News & Topics

2019.02.09

Japan Para Report: Japan National Women’s Goalball Team Makes Strides Towards an Iron-Clad Defense

The Japan national women’s team for goalball—a parasport for those with visual impairment—is working their way steadily towards the Tokyo 2020 Paralympics.

The 2019 Japan Para Goalball Championships, an international face-off with three powerhouse overseas teams, was held from February 1-3 at the Chiba Port Arena.

Japan was to go against Brazil (ranked No. 1 in the world), Turkey (gold medalists at the Rio Paralympics), and the U.S. (bronze medalists at the Rio Paralympics). For Japan to advance to the finals, they needed to establish a firm line of defense, and guard against some of the world’s highest-level offensive attacks.

Japan was ready, however, having rebuilt its entire defense after the Goalball World Championships last year. After two sets of round-robin matches, they had two wins, two losses, and two ties, putting them in second place and advancing them to the finals, where they would play Turkey—a team that had not lost a single match in the preliminaries.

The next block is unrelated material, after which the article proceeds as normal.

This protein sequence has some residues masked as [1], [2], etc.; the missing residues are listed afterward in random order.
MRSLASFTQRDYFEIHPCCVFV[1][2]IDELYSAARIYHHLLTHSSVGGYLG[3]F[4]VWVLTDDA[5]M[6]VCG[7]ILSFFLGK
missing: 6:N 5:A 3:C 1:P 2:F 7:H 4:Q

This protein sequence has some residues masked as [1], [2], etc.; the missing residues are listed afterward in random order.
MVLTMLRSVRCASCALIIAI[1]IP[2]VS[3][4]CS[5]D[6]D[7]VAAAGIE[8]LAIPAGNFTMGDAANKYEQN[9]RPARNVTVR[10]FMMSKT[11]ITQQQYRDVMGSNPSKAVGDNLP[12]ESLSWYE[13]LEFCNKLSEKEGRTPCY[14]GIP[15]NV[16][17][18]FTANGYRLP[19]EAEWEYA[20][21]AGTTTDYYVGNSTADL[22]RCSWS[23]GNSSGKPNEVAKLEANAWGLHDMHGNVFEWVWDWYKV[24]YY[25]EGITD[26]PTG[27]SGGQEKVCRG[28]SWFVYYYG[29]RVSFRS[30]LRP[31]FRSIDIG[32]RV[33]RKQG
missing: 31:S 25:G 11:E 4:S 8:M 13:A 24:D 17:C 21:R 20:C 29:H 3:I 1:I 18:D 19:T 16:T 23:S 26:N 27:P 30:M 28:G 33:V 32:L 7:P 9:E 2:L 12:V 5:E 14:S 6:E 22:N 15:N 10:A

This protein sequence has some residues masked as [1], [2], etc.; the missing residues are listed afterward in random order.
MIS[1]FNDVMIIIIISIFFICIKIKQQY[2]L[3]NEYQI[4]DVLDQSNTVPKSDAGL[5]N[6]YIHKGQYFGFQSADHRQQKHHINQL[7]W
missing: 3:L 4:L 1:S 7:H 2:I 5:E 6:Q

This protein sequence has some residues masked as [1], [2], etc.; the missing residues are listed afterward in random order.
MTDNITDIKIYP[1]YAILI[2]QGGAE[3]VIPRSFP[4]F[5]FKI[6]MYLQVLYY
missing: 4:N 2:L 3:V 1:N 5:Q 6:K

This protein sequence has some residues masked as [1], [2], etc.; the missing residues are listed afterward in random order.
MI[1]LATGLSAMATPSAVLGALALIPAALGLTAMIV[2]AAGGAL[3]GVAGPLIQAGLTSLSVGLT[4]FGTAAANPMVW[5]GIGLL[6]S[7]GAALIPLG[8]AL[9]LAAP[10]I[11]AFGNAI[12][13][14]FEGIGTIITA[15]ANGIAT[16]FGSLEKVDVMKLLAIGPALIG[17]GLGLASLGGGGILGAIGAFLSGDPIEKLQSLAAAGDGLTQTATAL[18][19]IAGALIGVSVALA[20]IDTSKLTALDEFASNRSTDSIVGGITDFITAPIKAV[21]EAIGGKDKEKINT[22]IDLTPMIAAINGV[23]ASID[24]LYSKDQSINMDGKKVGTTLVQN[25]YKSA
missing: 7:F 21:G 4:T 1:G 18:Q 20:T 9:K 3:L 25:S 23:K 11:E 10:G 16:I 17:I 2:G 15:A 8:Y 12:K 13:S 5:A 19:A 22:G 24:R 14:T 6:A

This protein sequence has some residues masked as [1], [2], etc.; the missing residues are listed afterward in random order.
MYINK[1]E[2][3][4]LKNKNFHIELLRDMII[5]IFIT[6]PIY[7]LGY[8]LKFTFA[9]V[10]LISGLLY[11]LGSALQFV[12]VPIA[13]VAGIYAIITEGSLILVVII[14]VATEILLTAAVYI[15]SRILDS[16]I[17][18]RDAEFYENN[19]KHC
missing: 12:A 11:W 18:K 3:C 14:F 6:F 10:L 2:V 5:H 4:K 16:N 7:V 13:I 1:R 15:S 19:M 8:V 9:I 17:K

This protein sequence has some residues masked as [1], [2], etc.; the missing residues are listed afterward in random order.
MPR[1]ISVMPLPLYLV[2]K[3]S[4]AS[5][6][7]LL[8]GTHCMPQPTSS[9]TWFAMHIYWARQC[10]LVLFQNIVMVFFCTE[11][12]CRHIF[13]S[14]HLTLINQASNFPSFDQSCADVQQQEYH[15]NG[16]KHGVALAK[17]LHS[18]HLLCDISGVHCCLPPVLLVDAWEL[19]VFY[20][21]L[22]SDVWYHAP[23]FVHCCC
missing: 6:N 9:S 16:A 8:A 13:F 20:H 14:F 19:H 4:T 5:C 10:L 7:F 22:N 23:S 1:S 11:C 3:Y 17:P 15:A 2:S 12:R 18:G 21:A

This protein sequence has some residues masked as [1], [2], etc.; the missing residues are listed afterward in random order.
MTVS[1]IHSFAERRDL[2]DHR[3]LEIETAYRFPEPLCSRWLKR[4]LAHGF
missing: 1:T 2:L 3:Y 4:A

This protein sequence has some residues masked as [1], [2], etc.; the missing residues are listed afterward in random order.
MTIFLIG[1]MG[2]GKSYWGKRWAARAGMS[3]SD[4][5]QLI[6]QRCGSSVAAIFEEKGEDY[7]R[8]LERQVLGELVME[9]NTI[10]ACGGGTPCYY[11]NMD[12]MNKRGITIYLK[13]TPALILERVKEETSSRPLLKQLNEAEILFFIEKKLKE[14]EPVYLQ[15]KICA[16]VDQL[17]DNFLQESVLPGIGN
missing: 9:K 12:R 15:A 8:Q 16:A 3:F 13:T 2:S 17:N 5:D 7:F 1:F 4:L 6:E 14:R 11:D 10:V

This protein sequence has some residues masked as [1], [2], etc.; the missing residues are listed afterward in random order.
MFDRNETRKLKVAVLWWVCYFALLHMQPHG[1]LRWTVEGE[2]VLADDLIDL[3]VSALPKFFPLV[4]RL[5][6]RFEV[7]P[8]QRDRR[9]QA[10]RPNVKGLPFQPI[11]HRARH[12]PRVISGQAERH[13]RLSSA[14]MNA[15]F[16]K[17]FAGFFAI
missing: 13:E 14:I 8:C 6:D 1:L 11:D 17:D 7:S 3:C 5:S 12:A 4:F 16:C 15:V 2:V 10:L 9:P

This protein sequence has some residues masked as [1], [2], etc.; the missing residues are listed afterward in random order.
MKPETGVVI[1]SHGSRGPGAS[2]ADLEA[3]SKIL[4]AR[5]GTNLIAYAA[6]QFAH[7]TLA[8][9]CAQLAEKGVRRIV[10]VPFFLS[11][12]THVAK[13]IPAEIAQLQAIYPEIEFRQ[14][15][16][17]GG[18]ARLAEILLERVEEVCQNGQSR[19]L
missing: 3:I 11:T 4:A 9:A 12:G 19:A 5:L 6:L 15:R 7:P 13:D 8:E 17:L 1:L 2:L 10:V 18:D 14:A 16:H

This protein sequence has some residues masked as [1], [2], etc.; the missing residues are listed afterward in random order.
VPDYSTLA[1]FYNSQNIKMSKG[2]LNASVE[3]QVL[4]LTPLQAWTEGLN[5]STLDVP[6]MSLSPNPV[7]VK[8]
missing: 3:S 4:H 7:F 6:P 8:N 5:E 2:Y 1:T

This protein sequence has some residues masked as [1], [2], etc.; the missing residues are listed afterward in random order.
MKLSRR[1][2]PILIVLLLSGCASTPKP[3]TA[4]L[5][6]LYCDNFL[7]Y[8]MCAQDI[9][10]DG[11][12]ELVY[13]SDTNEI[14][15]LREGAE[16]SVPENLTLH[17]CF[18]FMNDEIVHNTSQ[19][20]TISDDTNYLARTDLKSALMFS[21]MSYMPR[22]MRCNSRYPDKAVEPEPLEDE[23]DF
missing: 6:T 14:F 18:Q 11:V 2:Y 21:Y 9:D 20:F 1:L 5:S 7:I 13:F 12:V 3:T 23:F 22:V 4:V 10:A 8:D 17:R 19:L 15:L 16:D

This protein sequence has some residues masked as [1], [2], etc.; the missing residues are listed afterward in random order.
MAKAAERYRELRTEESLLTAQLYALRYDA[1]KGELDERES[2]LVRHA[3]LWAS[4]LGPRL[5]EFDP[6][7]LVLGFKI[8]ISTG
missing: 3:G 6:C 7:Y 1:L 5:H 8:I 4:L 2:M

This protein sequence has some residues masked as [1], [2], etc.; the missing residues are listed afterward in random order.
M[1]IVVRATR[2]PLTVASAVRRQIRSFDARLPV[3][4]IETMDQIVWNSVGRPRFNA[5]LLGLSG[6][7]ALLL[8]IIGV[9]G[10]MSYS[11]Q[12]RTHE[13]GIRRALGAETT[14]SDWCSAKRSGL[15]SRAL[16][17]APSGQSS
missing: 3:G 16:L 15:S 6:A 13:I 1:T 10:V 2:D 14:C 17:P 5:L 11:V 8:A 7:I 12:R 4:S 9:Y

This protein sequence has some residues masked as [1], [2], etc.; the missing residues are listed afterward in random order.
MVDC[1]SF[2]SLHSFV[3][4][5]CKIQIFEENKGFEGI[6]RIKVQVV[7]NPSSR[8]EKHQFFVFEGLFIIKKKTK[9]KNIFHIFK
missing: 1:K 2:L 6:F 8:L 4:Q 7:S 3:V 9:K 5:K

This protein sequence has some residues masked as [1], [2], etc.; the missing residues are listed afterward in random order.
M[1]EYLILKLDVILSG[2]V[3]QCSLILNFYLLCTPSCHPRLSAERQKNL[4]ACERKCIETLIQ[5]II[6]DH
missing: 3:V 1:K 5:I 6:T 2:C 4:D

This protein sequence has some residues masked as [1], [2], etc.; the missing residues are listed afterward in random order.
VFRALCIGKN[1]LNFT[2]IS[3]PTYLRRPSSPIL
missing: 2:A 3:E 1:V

Japan’s strength—defensive teamwork—was on display at the tournament


Facing Off Against Rio Gold Medalists Turkey in the Finals

The finals were held on the last day of the tournament. Japan’s line-up consisted of Rie Urata, central defensive figure for the team, and on the wings long-timer Masae Komiya and Eiko Kakehata, who has seen remarkable growth in recent years.


Masae Komiya (left), Rie Urata (center), and Eiko Kakehata (right), smiling


Turkey, on the other hand, has a bona fide star—Sevda Altunoluk, who has been the top scorer in eleven international tournaments in the past. After losing seven points to Turkey in their first-day match, Japan had made adjustments, bringing their triangle formation higher up and placing the team members closer to one another, so that in their match on the second day, they were able to keep Turkey down to five points.


They played in a defensive, triangular formation with Urata (front) at the center


Altunoluk is 174cm tall, with long arms and legs whipping out balls that bounce hard on the court. How would they deal with these balls? The Japan team’s strategy, all the way to the finals, was focused on handling Altunoluk in particular.
Indeed, the day before the finals, Urata had mentioned her own weakness with regards to defense. “I tend to raise my legs too much during defense, so I need to focus on adjusting the height of that to the bounce of the ball, and make sure the ball doesn’t get through.” She went on, saying, “I do think I’ve started to get a sense for it.”